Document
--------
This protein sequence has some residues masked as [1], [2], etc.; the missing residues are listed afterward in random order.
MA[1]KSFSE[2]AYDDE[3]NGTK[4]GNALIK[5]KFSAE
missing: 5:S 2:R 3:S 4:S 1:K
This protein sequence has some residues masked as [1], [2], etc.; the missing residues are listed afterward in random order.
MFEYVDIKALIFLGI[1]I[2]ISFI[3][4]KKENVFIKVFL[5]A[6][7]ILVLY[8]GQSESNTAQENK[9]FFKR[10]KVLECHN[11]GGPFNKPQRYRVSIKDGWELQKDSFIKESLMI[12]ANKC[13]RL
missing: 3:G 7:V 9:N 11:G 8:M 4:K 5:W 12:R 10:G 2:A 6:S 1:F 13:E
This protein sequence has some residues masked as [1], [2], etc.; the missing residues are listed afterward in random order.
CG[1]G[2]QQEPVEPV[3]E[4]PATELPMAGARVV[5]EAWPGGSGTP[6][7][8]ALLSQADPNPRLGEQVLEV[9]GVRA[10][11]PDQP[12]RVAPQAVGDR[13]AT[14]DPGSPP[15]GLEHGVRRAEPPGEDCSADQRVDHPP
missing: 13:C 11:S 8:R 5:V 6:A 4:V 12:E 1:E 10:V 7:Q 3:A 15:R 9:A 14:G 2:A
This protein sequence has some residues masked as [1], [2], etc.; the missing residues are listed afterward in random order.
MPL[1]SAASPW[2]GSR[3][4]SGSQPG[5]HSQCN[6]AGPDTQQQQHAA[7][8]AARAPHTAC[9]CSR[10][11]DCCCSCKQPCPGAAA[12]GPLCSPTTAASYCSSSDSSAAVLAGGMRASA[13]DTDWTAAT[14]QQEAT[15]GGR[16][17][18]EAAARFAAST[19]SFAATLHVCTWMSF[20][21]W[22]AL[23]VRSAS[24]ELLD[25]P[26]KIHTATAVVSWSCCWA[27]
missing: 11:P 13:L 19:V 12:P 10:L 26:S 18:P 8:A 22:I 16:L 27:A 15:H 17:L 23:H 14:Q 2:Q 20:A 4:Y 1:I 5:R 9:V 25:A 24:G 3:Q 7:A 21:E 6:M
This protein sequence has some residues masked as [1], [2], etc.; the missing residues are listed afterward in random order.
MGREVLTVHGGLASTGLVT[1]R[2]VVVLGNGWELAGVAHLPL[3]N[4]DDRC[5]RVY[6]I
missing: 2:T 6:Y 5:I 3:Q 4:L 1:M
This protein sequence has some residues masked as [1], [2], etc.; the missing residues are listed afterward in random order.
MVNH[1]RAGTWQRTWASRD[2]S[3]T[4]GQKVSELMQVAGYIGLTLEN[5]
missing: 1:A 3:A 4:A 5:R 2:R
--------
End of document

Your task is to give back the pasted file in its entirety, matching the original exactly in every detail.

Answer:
This protein sequence has some residues masked as [1], [2], etc.; the missing residues are listed afterward in random order.
MA[1]KSFSE[2]AYDDE[3]NGTK[4]GNALIK[5]KFSAE
missing: 5:S 2:R 3:S 4:S 1:K
This protein sequence has some residues masked as [1], [2], etc.; the missing residues are listed afterward in random order.
MFEYVDIKALIFLGI[1]I[2]ISFI[3][4]KKENVFIKVFL[5]A[6][7]ILVLY[8]GQSESNTAQENK[9]FFKR[10]KVLECHN[11]GGPFNKPQRYRVSIKDGWELQKDSFIKESLMI[12]ANKC[13]RL
missing: 3:G 7:V 9:N 11:G 8:M 4:K 5:W 12:R 10:G 2:A 6:S 1:F 13:E
This protein sequence has some residues masked as [1], [2], etc.; the missing residues are listed afterward in random order.
CG[1]G[2]QQEPVEPV[3]E[4]PATELPMAGARVV[5]EAWPGGSGTP[6][7][8]ALLSQADPNPRLGEQVLEV[9]GVRA[10][11]PDQP[12]RVAPQAVGDR[13]AT[14]DPGSPP[15]GLEHGVRRAEPPGEDCSADQRVDHPP
missing: 13:C 11:S 8:R 5:V 6:A 4:V 12:E 1:E 10:V 7:Q 3:A 15:R 9:A 14:G 2:A
This protein sequence has some residues masked as [1], [2], etc.; the missing residues are listed afterward in random order.
MPL[1]SAASPW[2]GSR[3][4]SGSQPG[5]HSQCN[6]AGPDTQQQQHAA[7][8]AARAPHTAC[9]CSR[10][11]DCCCSCKQPCPGAAA[12]GPLCSPTTAASYCSSSDSSAAVLAGGMRASA[13]DTDWTAAT[14]QQEAT[15]GGR[16][17][18]EAAARFAAST[19]SFAATLHVCTWMSF[20][21]W[22]AL[23]VRSAS[24]ELLD[25]P[26]KIHTATAVVSWSCCWA[27]
missing: 11:P 13:L 19:V 12:P 10:L 26:S 18:P 8:A 22:I 16:L 27:A 15:H 17:L 23:H 14:Q 2:Q 20:A 4:Y 1:I 5:R 9:V 25:A 24:G 3:Q 7:A 21:E 6:M
This protein sequence has some residues masked as [1], [2], etc.; the missing residues are listed afterward in random order.
MGREVLTVHGGLASTGLVT[1]R[2]VVVLGNGWELAGVAHLPL[3]N[4]DDRC[5]RVY[6]I
missing: 2:T 6:Y 5:I 3:Q 4:L 1:M
This protein sequence has some residues masked as [1], [2], etc.; the missing residues are listed afterward in random order.
MVNH[1]RAGTWQRTWASRD[2]S[3]T[4]GQKVSELMQVAGYIGLTLEN[5]
missing: 1:A 3:A 4:A 5:R 2:R